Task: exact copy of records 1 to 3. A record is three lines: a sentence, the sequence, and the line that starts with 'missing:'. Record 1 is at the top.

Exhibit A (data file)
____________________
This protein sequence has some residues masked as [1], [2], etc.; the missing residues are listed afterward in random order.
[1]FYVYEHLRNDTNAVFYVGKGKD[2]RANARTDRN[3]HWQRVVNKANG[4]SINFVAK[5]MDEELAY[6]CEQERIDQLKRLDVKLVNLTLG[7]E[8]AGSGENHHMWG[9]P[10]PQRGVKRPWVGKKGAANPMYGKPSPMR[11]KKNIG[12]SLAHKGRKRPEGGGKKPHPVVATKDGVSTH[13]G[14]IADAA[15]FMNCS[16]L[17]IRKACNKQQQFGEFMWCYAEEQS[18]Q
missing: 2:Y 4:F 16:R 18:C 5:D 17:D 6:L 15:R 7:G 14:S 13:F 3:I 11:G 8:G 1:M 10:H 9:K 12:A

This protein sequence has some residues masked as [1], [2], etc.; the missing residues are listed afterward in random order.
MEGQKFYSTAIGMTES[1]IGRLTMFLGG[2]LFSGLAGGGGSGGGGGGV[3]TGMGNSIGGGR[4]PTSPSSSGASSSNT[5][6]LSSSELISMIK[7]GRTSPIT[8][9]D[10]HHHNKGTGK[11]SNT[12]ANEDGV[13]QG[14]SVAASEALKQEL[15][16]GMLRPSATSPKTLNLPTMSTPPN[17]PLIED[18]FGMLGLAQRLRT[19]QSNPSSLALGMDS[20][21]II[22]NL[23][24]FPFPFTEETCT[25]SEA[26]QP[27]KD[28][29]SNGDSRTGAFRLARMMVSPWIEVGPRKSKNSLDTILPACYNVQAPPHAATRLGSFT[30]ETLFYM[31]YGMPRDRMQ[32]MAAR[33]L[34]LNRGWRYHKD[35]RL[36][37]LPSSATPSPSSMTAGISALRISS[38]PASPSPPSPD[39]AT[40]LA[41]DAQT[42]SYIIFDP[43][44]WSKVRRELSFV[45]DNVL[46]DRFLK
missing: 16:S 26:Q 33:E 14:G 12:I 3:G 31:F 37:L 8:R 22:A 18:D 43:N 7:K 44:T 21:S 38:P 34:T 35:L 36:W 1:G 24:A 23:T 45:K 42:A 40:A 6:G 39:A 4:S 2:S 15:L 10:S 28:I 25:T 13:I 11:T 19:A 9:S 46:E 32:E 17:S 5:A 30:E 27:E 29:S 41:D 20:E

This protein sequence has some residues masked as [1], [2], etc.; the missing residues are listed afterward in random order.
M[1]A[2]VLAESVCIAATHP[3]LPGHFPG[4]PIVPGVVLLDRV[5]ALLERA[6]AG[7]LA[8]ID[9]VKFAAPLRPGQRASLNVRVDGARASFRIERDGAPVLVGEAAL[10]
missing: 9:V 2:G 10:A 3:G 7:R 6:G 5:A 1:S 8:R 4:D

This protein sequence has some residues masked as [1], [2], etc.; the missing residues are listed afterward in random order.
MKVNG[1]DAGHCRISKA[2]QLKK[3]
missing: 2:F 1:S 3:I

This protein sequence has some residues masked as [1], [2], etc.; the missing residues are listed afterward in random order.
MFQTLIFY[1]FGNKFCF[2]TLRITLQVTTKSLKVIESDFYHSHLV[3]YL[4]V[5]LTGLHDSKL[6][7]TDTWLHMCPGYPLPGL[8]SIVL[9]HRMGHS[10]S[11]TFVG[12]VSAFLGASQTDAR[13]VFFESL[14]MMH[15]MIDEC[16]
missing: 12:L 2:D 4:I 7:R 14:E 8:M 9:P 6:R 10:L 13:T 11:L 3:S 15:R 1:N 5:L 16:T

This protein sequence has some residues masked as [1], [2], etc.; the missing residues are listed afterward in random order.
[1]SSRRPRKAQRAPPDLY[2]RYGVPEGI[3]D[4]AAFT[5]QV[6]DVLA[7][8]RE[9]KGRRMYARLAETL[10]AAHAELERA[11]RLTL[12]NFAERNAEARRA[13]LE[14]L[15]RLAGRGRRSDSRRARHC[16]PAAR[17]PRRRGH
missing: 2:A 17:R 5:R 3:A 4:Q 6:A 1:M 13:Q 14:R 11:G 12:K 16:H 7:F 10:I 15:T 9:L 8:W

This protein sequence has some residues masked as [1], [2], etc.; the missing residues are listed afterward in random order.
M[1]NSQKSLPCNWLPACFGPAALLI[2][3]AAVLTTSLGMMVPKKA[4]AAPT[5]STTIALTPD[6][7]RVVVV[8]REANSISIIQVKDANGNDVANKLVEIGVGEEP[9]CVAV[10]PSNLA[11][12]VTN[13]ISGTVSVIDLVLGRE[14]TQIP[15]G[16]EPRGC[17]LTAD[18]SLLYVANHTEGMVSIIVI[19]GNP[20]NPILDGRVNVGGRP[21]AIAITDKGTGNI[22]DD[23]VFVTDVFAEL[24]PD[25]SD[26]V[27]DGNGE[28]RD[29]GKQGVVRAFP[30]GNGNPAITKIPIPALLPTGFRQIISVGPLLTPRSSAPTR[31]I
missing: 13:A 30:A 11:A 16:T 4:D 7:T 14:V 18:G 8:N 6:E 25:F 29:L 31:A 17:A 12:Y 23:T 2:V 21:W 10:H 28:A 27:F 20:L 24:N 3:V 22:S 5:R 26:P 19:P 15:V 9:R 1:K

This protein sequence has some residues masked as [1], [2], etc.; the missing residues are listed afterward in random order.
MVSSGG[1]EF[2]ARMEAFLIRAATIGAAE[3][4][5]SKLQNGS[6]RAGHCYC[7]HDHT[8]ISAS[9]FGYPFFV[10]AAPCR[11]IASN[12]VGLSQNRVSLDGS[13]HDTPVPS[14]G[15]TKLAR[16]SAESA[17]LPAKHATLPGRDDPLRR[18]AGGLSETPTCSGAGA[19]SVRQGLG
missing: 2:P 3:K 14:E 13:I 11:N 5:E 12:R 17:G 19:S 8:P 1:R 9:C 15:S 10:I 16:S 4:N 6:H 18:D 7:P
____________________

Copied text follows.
This protein sequence has some residues masked as [1], [2], etc.; the missing residues are listed afterward in random order.
[1]FYVYEHLRNDTNAVFYVGKGKD[2]RANARTDRN[3]HWQRVVNKANG[4]SINFVAK[5]MDEELAY[6]CEQERIDQLKRLDVKLVNLTLG[7]E[8]AGSGENHHMWG[9]P[10]PQRGVKRPWVGKKGAANPMYGKPSPMR[11]KKNIG[12]SLAHKGRKRPEGGGKKPHPVVATKDGVSTH[13]G[14]IADAA[15]FMNCS[16]L[17]IRKACNKQQQFGEFMWCYAEEQS[18]Q
missing: 2:Y 4:F 16:R 18:C 5:D 17:D 6:L 15:R 7:G 14:S 13:F 3:I 11:G 8:G 1:M 10:H 9:K 12:A

This protein sequence has some residues masked as [1], [2], etc.; the missing residues are listed afterward in random order.
MEGQKFYSTAIGMTES[1]IGRLTMFLGG[2]LFSGLAGGGGSGGGGGGV[3]TGMGNSIGGGR[4]PTSPSSSGASSSNT[5][6]LSSSELISMIK[7]GRTSPIT[8][9]D[10]HHHNKGTGK[11]SNT[12]ANEDGV[13]QG[14]SVAASEALKQEL[15][16]GMLRPSATSPKTLNLPTMSTPPN[17]PLIED[18]FGMLGLAQRLRT[19]QSNPSSLALGMDS[20][21]II[22]NL[23][24]FPFPFTEETCT[25]SEA[26]QP[27]KD[28][29]SNGDSRTGAFRLARMMVSPWIEVGPRKSKNSLDTILPACYNVQAPPHAATRLGSFT[30]ETLFYM[31]YGMPRDRMQ[32]MAAR[33]L[34]LNRGWRYHKD[35]RL[36][37]LPSSATPSPSSMTAGISALRISS[38]PASPSPPSPD[39]AT[40]LA[41]DAQT[42]SYIIFDP[43][44]WSKVRRELSFV[45]DNVL[46]DRFLK
missing: 16:S 26:Q 33:E 14:G 12:I 3:G 31:F 37:L 8:R 22:A 18:D 43:N 7:K 44:T 21:S 38:P 34:T 35:L 36:W 1:G 24:A 23:T 45:K 42:A 40:A 6:G 39:A 4:S 2:S 15:L 10:S 28:I 25:T 13:I 11:T 19:A 9:S 46:E 32:E 17:S 5:A 30:E 27:E 29:S 41:D 20:E

This protein sequence has some residues masked as [1], [2], etc.; the missing residues are listed afterward in random order.
M[1]A[2]VLAESVCIAATHP[3]LPGHFPG[4]PIVPGVVLLDRV[5]ALLERA[6]AG[7]LA[8]ID[9]VKFAAPLRPGQRASLNVRVDGARASFRIERDGAPVLVGEAAL[10]
missing: 9:V 2:G 10:A 3:G 7:R 6:G 5:A 1:S 8:R 4:D